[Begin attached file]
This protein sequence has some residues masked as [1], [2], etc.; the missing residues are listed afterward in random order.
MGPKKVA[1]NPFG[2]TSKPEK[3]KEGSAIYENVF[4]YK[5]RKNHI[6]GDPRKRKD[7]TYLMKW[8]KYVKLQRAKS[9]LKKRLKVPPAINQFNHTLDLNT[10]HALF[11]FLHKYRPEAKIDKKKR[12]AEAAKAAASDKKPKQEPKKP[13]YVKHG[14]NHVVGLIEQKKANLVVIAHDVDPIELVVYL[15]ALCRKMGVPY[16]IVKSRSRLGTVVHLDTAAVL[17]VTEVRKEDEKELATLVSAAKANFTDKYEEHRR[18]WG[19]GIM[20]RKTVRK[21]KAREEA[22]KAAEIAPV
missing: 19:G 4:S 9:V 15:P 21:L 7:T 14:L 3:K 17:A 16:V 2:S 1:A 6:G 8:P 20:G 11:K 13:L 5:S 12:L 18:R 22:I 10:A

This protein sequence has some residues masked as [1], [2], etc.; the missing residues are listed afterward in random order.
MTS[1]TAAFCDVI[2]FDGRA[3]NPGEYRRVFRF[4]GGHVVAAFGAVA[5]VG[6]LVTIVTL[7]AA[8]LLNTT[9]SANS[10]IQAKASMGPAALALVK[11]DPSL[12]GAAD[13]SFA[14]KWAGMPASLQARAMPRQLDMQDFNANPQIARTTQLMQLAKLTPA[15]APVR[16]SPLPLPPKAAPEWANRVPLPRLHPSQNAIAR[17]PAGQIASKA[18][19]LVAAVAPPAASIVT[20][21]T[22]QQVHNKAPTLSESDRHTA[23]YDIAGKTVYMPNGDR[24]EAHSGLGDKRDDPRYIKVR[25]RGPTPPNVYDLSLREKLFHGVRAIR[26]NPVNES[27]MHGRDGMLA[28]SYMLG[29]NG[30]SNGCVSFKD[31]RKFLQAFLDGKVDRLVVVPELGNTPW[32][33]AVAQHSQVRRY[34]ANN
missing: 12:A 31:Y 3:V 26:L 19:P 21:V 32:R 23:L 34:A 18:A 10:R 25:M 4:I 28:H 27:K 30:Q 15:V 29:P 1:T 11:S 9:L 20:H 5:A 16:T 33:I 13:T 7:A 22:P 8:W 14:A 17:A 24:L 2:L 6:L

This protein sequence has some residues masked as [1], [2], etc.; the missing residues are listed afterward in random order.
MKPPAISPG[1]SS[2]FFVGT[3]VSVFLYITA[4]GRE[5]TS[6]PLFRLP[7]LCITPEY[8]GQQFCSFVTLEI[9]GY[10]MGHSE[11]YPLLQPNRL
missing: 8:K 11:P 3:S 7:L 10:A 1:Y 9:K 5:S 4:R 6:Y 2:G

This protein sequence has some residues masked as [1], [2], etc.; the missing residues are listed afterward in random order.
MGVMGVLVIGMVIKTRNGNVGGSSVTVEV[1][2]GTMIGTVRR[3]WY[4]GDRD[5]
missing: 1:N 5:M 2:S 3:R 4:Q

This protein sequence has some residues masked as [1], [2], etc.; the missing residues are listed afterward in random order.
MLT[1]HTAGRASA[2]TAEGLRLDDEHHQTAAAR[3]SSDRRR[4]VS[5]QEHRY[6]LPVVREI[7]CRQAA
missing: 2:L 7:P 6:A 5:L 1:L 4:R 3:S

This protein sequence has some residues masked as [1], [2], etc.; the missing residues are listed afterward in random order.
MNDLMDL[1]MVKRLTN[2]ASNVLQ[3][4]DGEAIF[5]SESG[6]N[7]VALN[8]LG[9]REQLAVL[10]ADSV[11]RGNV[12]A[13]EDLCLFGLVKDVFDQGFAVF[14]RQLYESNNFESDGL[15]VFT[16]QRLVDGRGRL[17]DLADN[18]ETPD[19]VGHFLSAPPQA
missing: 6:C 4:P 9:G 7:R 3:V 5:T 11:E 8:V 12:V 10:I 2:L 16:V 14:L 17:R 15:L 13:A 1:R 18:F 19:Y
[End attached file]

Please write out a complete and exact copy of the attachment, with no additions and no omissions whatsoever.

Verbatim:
This protein sequence has some residues masked as [1], [2], etc.; the missing residues are listed afterward in random order.
MGPKKVA[1]NPFG[2]TSKPEK[3]KEGSAIYENVF[4]YK[5]RKNHI[6]GDPRKRKD[7]TYLMKW[8]KYVKLQRAKS[9]LKKRLKVPPAINQFNHTLDLNT[10]HALF[11]FLHKYRPEAKIDKKKR[12]AEAAKAAASDKKPKQEPKKP[13]YVKHG[14]NHVVGLIEQKKANLVVIAHDVDPIELVVYL[15]ALCRKMGVPY[16]IVKSRSRLGTVVHLDTAAVL[17]VTEVRKEDEKELATLVSAAKANFTDKYEEHRR[18]WG[19]GIM[20]RKTVRK[21]KAREEA[22]KAAEIAPV
missing: 19:G 4:S 9:V 15:P 21:L 7:T 14:L 3:K 17:A 16:V 2:S 1:A 6:G 8:P 20:G 11:K 13:L 5:S 12:L 18:R 22:I 10:A

This protein sequence has some residues masked as [1], [2], etc.; the missing residues are listed afterward in random order.
MTS[1]TAAFCDVI[2]FDGRA[3]NPGEYRRVFRF[4]GGHVVAAFGAVA[5]VG[6]LVTIVTL[7]AA[8]LLNTT[9]SANS[10]IQAKASMGPAALALVK[11]DPSL[12]GAAD[13]SFA[14]KWAGMPASLQARAMPRQLDMQDFNANPQIARTTQLMQLAKLTPA[15]APVR[16]SPLPLPPKAAPEWANRVPLPRLHPSQNAIAR[17]PAGQIASKA[18][19]LVAAVAPPAASIVT[20][21]T[22]QQVHNKAPTLSESDRHTA[23]YDIAGKTVYMPNGDR[24]EAHSGLGDKRDDPRYIKVR[25]RGPTPPNVYDLSLREKLFHGVRAIR[26]NPVNES[27]MHGRDGMLA[28]SYMLG[29]NG[30]SNGCVSFKD[31]RKFLQAFLDGKVDRLVVVPELGNTPW[32][33]AVAQHSQVRRY[34]ANN
missing: 12:A 31:Y 3:V 26:L 19:P 21:V 32:R 23:L 34:A 18:A 10:R 25:M 4:I 28:H 27:K 30:Q 15:V 29:P 1:T 11:S 9:L 20:H 5:A 16:T 33:I 13:T 7:A 22:P 8:W 14:A 17:A 24:L 2:L 6:L

This protein sequence has some residues masked as [1], [2], etc.; the missing residues are listed afterward in random order.
MKPPAISPG[1]SS[2]FFVGT[3]VSVFLYITA[4]GRE[5]TS[6]PLFRLP[7]LCITPEY[8]GQQFCSFVTLEI[9]GY[10]MGHSE[11]YPLLQPNRL
missing: 8:K 11:P 3:S 7:L 10:A 1:Y 9:K 5:S 4:R 6:Y 2:G

This protein sequence has some residues masked as [1], [2], etc.; the missing residues are listed afterward in random order.
MGVMGVLVIGMVIKTRNGNVGGSSVTVEV[1][2]GTMIGTVRR[3]WY[4]GDRD[5]
missing: 1:N 5:M 2:S 3:R 4:Q

This protein sequence has some residues masked as [1], [2], etc.; the missing residues are listed afterward in random order.
MLT[1]HTAGRASA[2]TAEGLRLDDEHHQTAAAR[3]SSDRRR[4]VS[5]QEHRY[6]LPVVREI[7]CRQAA
missing: 2:L 7:P 6:A 5:L 1:L 4:R 3:S

This protein sequence has some residues masked as [1], [2], etc.; the missing residues are listed afterward in random order.
MNDLMDL[1]MVKRLTN[2]ASNVLQ[3][4]DGEAIF[5]SESG[6]N[7]VALN[8]LG[9]REQLAVL[10]ADSV[11]RGNV[12]A[13]EDLCLFGLVKDVFDQGFAVF[14]RQLYESNNFESDGL[15]VFT[16]QRLVDGRGRL[17]DLADN[18]ETPD[19]VGHFLSAPPQA
missing: 6:C 4:P 9:G 7:R 3:V 5:T 11:E 8:V 12:V 10:I 2:L 16:V 14:L 17:R 15:L 13:A 1:R 18:F 19:Y